The Patent Journal - 1846
Ephemera Society dealer Roger Knowles always has some interesting things at his stand when I see him at the Ephemera Society's Fairs. The last one was no exception. Among the many ephemera gems that he had on offer were a number of copies of The Patent Journal and Inventors' Magazine.
Wait a minute. I have never invented anything and don't have any patents. My main collecting interest is Ocean Liners. So why did I find it interesting and enlightening to the extent that, for £10, I bought one of the issues?
Issue No. 20 of October 10, 1846 featured ROBERTSON'S IMPROVEMENTS IN THE MACHINERY FOR SPINNING AND TWISTING COTTON. The accompanying illustration looks complex and no doubt it was. Three-and-a-half pages of subsequent narrative shed more light onto the details of the innovation.
But Britain was a leader in the production of fabrics and at this stage, some 15 years before the outbreak of the American Civil War, the American South was a regular supplier of raw materials for cotton cloth manufacture. Eli Whitney had invented the Cotton Gin to speed up the process at the origination of the cotton in America, so this invention dealt with the 'downstream' aspects.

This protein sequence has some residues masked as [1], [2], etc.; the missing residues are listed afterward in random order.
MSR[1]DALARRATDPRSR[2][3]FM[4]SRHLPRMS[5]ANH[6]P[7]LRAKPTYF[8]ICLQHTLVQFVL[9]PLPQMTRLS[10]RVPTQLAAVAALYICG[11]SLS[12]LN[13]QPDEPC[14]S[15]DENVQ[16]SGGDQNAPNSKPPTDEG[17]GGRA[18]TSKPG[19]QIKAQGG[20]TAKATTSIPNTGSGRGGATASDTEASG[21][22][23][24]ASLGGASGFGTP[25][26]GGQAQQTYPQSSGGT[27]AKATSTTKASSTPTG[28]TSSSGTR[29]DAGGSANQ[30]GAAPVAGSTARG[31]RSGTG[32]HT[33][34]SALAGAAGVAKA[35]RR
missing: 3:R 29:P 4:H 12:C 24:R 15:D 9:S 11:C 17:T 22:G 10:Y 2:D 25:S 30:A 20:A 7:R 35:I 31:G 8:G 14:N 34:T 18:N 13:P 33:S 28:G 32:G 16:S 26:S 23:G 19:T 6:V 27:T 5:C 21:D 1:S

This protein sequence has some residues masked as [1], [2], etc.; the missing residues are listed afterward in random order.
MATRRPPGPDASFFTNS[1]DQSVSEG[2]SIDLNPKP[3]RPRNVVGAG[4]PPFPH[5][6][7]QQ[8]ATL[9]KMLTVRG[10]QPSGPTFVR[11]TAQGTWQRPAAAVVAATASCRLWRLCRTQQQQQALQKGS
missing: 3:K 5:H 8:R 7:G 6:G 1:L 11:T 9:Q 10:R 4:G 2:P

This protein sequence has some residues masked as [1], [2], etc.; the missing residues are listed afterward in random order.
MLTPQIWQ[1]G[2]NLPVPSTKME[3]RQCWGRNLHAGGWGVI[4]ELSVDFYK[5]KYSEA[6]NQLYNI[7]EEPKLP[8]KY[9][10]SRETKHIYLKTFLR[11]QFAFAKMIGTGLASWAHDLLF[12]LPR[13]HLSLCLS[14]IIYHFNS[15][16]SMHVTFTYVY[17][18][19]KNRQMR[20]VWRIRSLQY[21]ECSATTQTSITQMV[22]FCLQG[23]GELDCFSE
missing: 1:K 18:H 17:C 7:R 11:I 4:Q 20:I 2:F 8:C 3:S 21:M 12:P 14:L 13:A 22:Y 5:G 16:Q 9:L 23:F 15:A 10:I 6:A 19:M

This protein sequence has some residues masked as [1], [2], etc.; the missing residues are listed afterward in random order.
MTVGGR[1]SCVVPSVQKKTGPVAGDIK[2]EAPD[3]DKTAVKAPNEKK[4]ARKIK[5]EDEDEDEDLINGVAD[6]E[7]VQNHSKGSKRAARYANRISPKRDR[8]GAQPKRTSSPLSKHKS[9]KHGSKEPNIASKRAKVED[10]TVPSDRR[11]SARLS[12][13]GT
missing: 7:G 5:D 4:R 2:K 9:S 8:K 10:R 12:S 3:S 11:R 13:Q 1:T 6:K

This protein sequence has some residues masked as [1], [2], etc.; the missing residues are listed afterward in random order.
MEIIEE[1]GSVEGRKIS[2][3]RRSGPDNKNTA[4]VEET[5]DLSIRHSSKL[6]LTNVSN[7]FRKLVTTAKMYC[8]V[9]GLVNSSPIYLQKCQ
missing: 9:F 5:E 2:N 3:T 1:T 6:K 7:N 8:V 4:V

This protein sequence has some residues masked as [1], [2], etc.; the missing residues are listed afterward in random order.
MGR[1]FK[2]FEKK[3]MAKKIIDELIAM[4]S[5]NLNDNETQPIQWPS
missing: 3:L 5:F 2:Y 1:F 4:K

We talk of Global Trade as though it was something of recent decades. Not so. This publication reminds us that Global Trade was in operation some 150 years ago. And the Machinery for Spinning and Twisting Cotton was, in its era, possibly just as important in its way as the 5G broadband that is part of the 2020s.
The Journal described other patents, such as one for Improvements in Printing or Staining of Paper, and Improvements in the Manufacture of Iron. It's comforting to think that innovation continues in the current century and despite the world's plights there could be breakthroughs and enhancements around the corner to alleviate them - just like in 1846!
John Sayers is the North American representative on the council of The Ephemera Society.
Copyright © John G Sayers 2020. All Rights Reserved.